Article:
By Keely Savoie
For the third year running, about 100 students from Springfield Renaissance School piled off buses and poured onto Mount Holyoke College’s campus this spring. Green shoots were just beginning to peek through the leaf litter on the ground and early buds were starting to appear on trees after winter’s long dormancy. Project Stream, the Restoration Ecology Program’s flagship restoration site, was coming back to life.
In the early shoots just emerging, the hard work of past and current students was already apparent. Just four years ago, the Project Stream site had been choked by invasive vegetation, and its nutrient-rich topsoil was washed away periodically by uncontrolled flooding over badly eroded river beds. The stream itself, from which the project took its name, carried unfiltered pollutants straight into campus lakes, feeding algal blooms and damaging the delicate native flora and fauna.
But thanks to the College’s Restoration Ecology program, the streambed has been rerouted, invasive species have been extracted and replaced with native plantings, and the soil and water quality have rebounded, improving the habitat all around them. An accessible boardwalk encircles part of the site, with signage to guide visitors through the project.
The high school students were guided onto the site and through eight stations that took them in for a closer look. For the entire day, students from Springfield Renaissance high school underwent an intensive immersion program in ecology.
“It’s exciting to see students incorporating the science, practice and social dimensions of restoration ecology into a real-world site, and that Project Stream is already meeting its goals,” said Kate Ballantine, founder and director of the Restoration Ecology Program. “One of these goals is education and outreach, and our field trips for local school groups have been a fantastic way to engage students from both Mount Holyoke and neighboring schools through near-peer mentoring and outdoor fieldwork”
The students identified native and invasive plant species, took soil and water samples, hunted for elusive macroinvertebrates and learned about the work of restoring ecosystems. While immersed in the process of discovery, they also gathered ideas for work to do on their own restoration ecology site, Abbey Stream, which runs through the high school’s campus.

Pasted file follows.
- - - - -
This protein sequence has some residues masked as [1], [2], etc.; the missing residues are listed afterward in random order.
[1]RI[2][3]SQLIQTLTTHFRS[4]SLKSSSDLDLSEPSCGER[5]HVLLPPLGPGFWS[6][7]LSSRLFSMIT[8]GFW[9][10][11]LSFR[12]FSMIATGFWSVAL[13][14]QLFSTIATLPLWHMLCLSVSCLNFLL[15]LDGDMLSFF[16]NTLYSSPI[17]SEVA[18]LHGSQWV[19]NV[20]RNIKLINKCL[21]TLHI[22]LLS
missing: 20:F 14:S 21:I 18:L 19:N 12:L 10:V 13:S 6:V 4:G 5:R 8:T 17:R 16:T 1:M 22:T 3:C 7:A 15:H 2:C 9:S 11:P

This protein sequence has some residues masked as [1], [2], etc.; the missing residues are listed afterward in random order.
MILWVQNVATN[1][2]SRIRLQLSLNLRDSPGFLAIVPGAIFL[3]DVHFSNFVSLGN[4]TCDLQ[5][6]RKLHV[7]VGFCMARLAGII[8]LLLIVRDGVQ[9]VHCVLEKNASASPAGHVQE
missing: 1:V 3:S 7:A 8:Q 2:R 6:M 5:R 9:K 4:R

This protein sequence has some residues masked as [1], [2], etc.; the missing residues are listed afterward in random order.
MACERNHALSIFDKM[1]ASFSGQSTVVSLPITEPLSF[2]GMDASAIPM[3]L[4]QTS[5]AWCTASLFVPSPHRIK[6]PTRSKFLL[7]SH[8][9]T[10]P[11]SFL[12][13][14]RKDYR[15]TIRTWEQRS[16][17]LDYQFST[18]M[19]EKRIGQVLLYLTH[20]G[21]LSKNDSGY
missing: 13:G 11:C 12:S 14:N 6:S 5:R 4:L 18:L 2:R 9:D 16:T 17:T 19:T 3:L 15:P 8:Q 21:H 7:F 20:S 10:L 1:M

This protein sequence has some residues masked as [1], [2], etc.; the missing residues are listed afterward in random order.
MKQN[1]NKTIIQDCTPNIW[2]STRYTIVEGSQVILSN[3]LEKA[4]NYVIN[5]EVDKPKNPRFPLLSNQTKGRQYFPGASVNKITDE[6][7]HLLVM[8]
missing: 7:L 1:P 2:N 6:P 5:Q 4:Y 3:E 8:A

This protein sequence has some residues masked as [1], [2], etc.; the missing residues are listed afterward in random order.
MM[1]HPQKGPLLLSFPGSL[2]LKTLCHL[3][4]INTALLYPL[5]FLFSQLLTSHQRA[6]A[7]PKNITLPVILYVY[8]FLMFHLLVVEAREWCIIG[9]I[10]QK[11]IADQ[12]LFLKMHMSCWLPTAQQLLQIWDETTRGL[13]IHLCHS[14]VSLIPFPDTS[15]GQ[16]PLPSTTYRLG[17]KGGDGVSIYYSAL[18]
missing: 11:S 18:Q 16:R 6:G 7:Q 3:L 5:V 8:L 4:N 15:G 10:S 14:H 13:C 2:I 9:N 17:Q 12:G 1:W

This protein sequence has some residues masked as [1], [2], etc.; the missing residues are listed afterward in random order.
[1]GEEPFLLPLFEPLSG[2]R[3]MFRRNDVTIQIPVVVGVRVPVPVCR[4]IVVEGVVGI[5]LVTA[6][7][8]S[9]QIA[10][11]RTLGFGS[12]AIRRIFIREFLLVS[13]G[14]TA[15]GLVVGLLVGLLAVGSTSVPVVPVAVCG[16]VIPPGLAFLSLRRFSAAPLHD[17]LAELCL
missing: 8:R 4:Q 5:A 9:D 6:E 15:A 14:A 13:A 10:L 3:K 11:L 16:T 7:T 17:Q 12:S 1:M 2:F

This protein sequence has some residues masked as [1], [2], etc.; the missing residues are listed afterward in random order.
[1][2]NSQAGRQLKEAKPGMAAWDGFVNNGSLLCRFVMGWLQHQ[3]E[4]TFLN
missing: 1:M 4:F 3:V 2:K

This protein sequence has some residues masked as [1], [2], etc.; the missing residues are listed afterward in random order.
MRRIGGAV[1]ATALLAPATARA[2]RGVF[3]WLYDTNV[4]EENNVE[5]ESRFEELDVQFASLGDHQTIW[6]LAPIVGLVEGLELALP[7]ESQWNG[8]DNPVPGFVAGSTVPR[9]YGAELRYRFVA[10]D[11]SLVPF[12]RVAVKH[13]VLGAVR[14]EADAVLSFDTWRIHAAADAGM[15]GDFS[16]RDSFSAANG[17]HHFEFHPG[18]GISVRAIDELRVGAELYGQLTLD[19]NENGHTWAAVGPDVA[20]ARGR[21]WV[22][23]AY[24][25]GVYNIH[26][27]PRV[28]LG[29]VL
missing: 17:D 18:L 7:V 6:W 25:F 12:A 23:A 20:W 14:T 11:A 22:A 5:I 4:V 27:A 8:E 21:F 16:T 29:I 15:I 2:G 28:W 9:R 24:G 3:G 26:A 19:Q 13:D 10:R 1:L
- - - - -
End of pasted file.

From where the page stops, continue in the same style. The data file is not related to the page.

Their teacher, Casey Hall, who accompanies the classes each April, called it “the highlight of the year” for her and her students. Hall noted that after each trip, the students come back to class brimming with excitement and ideas to put to work for them in their own backyard.
Over lunch, the students interacted with current Mount Holyoke students from the Community-Based Learning program’s College Access Team and had a discussion about attending a college like Mount Holyoke, which, to many, seemed to be an out-of-reach prospect.
“We really want to demystify college for these students who might have never considered it as a realistic possibility,” explained Ballantine, who is also an assistant professor of environmental studies.
School field trips such as the annual Springfield Renaissance School field trip are just one part of the comprehensive community programming that aims to engage the community with the work of restoration ecology.
Each summer, the Restoration Ecology Program also hosts the Restoration Ecology Summer Scholars Program for area high school girls. The summer scholars program is the brainchild of alumna Jovanna Robinson-Hidas ’16, who will be returning to the Mount Holyoke campus as one of the coordinators of the program. The program was recently cited by Teen Life as one of the country’s top STEM summer camps for girls.
The week-long earn-as-you-learn summer intensive program is generously underwritten by PeoplesBank. Participants — rising 10th-, 11th-, and 12th-grade girls — earn a cash stipend for their participation in this week-long introduction to the basics of restoration ecology. Applications are accepted until May 22.
“At PeoplesBank we are committed to our community, and funding the restoration ecology summer scholars program is a real, tangible way that we can walk the walk,” said Matthew Bannister, first vice president for marketing and innovation at PeoplesBank. “By sponsoring this work, we are not only helping to restore the environment today, but also helping teach our young people how to be good stewards of our community in the future.”
The week-long course gives participants an engaging hands-on experience into the many facets of restoration ecology, from scientific research to collaboration and community engagement.
“It’s a comprehensive look at how all these different aspects work together — and it’s a lot of fun,” said Ballantine.
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